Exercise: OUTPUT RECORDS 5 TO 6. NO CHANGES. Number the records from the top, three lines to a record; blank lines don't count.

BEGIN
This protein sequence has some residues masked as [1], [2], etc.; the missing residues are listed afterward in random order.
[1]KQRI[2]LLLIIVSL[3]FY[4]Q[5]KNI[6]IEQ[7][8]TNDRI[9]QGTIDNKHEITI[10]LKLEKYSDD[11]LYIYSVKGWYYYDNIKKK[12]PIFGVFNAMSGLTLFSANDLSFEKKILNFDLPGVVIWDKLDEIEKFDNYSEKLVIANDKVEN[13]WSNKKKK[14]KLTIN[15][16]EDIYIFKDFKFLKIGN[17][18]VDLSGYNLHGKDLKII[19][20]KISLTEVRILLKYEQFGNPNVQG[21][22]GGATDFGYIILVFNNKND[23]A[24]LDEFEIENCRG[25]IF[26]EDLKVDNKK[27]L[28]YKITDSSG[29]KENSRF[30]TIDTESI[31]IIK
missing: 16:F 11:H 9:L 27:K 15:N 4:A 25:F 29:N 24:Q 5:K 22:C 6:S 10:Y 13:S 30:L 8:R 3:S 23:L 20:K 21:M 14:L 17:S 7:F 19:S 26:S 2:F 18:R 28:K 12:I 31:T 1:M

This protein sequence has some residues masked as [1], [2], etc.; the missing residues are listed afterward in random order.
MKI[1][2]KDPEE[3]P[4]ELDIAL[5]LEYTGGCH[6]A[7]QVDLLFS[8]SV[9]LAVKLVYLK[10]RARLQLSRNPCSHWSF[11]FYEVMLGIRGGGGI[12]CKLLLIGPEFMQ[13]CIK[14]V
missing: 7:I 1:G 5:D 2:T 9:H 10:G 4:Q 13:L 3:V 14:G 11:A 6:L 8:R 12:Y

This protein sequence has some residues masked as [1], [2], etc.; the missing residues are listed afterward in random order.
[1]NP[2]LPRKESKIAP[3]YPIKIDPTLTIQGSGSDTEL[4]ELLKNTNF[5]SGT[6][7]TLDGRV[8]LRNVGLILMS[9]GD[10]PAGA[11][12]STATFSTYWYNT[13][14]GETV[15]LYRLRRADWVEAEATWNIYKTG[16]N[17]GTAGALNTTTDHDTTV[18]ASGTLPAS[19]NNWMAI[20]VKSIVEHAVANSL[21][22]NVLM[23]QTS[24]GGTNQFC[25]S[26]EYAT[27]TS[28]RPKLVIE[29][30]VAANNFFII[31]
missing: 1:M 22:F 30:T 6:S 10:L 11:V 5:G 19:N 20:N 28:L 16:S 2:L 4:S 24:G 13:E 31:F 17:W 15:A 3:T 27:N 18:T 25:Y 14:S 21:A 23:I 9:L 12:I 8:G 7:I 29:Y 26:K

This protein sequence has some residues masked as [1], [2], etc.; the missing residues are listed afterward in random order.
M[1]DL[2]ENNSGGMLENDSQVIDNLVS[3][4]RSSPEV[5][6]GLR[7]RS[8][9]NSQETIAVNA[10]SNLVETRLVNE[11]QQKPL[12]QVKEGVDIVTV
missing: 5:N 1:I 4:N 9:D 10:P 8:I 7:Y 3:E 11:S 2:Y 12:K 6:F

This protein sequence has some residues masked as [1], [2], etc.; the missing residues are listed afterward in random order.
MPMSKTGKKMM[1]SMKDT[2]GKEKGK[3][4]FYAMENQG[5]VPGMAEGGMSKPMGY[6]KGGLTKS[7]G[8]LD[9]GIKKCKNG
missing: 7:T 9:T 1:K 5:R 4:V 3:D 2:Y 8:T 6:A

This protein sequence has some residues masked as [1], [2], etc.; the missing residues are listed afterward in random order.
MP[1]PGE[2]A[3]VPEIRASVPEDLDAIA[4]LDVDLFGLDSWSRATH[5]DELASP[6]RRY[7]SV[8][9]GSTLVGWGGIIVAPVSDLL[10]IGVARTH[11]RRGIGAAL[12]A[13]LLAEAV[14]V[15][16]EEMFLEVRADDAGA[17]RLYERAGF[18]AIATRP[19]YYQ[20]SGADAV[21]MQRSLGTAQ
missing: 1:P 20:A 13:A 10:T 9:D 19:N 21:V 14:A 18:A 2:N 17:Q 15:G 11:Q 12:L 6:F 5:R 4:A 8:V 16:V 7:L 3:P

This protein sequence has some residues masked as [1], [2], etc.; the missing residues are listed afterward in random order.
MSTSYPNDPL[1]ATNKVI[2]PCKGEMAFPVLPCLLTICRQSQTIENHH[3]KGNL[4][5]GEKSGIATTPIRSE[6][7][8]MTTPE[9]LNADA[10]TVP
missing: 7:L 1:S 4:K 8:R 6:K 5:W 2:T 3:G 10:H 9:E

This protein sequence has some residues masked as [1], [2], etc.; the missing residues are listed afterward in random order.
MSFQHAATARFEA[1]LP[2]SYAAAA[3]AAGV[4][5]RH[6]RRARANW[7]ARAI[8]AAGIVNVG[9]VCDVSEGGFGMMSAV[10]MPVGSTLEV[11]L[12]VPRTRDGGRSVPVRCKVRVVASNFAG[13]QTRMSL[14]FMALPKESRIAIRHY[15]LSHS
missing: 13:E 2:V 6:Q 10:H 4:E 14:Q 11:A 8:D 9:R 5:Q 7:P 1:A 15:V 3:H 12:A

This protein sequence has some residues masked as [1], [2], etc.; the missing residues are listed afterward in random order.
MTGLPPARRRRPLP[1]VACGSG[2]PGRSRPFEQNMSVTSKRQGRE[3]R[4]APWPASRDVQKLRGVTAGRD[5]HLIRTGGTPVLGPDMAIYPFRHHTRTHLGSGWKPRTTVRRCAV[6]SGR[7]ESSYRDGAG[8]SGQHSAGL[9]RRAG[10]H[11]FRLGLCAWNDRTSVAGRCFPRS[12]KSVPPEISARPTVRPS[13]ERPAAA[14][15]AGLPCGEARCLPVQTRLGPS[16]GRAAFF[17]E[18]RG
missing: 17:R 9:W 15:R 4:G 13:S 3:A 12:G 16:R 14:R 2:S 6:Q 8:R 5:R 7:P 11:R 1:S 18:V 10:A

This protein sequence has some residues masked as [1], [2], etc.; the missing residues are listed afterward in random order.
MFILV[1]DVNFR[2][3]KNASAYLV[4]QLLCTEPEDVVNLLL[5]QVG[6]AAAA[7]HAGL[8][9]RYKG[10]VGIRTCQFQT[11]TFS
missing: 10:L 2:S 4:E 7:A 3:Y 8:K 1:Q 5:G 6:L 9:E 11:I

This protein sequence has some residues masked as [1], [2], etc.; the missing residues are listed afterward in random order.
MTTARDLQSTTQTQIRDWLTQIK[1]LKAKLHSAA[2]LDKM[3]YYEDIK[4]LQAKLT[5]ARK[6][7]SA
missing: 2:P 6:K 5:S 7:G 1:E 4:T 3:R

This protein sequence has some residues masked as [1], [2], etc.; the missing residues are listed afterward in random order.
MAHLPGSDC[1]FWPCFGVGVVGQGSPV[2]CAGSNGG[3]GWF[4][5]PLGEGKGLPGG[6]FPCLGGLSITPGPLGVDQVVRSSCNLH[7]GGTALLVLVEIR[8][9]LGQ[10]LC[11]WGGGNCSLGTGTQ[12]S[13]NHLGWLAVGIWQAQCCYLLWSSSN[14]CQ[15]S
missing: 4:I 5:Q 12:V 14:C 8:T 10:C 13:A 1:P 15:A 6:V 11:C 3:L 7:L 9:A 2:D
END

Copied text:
This protein sequence has some residues masked as [1], [2], etc.; the missing residues are listed afterward in random order.
MPMSKTGKKMM[1]SMKDT[2]GKEKGK[3][4]FYAMENQG[5]VPGMAEGGMSKPMGY[6]KGGLTKS[7]G[8]LD[9]GIKKCKNG
missing: 7:T 9:T 1:K 5:R 4:V 3:D 2:Y 8:T 6:A

This protein sequence has some residues masked as [1], [2], etc.; the missing residues are listed afterward in random order.
MP[1]PGE[2]A[3]VPEIRASVPEDLDAIA[4]LDVDLFGLDSWSRATH[5]DELASP[6]RRY[7]SV[8][9]GSTLVGWGGIIVAPVSDLL[10]IGVARTH[11]RRGIGAAL[12]A[13]LLAEAV[14]V[15][16]EEMFLEVRADDAGA[17]RLYERAGF[18]AIATRP[19]YYQ[20]SGADAV[21]MQRSLGTAQ
missing: 1:P 20:A 13:A 10:T 9:D 19:N 21:V 14:A 18:A 2:N 17:Q 15:G 11:Q 12:L 6:F 5:R 4:A 8:V 16:V 7:L 3:P